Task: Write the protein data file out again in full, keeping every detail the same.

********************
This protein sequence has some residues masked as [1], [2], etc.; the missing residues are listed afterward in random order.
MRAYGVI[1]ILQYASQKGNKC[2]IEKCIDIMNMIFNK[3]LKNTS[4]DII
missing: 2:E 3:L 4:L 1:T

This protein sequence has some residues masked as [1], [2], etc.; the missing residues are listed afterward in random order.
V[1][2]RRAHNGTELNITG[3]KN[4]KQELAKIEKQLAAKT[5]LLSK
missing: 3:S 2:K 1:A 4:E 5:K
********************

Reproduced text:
This protein sequence has some residues masked as [1], [2], etc.; the missing residues are listed afterward in random order.
MRAYGVI[1]ILQYASQKGNKC[2]IEKCIDIMNMIFNK[3]LKNTS[4]DII
missing: 2:E 3:L 4:L 1:T

This protein sequence has some residues masked as [1], [2], etc.; the missing residues are listed afterward in random order.
V[1][2]RRAHNGTELNITG[3]KN[4]KQELAKIEKQLAAKT[5]LLSK
missing: 3:S 2:K 1:A 4:E 5:K